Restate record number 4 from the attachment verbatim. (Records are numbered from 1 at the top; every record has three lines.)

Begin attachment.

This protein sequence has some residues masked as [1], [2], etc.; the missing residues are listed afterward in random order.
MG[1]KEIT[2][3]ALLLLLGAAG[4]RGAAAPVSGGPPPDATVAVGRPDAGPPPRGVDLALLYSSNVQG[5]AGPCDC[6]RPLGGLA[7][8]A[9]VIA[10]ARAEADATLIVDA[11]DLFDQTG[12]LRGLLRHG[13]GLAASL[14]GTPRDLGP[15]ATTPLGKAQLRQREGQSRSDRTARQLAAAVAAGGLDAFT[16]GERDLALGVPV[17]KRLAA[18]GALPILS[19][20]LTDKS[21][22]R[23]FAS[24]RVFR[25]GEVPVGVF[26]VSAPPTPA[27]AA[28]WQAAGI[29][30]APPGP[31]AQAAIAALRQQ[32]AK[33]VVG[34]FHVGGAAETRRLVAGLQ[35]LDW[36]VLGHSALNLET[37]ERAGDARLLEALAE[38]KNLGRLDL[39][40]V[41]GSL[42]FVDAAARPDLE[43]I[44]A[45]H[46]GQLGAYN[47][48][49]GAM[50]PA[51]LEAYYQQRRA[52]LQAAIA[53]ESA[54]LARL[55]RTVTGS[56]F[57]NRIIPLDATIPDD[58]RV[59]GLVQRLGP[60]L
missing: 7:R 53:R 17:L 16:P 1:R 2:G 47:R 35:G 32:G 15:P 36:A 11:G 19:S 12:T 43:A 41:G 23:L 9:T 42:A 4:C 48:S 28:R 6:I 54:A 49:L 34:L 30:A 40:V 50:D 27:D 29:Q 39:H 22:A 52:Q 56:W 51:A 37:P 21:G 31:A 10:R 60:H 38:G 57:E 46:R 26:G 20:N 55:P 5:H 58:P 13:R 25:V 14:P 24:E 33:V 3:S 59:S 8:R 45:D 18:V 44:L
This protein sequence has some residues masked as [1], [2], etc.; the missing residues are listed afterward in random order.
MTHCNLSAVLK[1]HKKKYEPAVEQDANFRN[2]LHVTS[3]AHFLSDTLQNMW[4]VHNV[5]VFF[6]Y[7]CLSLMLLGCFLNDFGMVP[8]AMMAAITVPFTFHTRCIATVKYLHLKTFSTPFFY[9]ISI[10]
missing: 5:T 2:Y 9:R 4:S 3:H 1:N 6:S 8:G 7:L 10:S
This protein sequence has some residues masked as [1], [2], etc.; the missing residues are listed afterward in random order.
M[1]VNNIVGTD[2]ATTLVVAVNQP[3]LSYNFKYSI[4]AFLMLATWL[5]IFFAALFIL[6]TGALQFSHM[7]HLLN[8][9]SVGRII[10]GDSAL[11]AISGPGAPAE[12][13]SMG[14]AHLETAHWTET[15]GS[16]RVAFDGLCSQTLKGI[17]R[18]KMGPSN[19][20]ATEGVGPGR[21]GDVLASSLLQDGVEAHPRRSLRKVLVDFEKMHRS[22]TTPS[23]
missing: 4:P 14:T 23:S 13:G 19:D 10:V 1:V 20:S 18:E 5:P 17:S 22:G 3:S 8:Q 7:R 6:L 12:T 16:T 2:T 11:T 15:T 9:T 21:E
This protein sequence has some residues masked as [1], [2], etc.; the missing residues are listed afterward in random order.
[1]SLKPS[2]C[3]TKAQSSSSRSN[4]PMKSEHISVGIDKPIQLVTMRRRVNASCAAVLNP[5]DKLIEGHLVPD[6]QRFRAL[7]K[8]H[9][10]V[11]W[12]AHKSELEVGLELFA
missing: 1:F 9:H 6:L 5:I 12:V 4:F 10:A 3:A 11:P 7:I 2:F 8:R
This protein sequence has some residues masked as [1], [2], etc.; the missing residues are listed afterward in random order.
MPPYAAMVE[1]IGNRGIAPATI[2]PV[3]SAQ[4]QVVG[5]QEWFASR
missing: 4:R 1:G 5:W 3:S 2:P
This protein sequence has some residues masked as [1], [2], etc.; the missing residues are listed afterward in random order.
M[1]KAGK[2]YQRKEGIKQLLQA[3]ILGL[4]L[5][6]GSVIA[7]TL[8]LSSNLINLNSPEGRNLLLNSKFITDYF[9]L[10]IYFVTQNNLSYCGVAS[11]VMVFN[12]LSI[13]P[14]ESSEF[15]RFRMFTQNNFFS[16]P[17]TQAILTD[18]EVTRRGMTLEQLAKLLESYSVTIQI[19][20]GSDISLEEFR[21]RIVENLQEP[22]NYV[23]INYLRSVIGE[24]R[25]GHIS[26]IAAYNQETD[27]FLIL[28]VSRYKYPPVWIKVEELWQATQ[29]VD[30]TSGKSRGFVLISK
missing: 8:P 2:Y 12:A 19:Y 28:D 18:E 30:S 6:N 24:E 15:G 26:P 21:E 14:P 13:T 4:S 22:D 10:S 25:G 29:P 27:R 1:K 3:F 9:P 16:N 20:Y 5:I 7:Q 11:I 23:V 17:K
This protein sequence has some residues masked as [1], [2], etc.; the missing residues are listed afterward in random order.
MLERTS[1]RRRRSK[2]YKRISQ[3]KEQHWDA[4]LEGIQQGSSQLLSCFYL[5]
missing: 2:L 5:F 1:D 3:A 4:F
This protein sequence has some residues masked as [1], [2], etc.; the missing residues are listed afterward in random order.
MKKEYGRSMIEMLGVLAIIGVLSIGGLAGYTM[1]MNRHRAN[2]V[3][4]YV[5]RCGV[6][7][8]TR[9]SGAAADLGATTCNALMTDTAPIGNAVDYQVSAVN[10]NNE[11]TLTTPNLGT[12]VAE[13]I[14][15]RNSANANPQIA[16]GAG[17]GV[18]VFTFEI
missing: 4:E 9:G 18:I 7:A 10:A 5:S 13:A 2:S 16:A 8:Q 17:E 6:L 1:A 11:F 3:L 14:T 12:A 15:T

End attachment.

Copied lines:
This protein sequence has some residues masked as [1], [2], etc.; the missing residues are listed afterward in random order.
[1]SLKPS[2]C[3]TKAQSSSSRSN[4]PMKSEHISVGIDKPIQLVTMRRRVNASCAAVLNP[5]DKLIEGHLVPD[6]QRFRAL[7]K[8]H[9][10]V[11]W[12]AHKSELEVGLELFA
missing: 1:F 9:H 6:L 5:I 12:V 4:F 10:A 3:A 11:P 7:I 2:F 8:R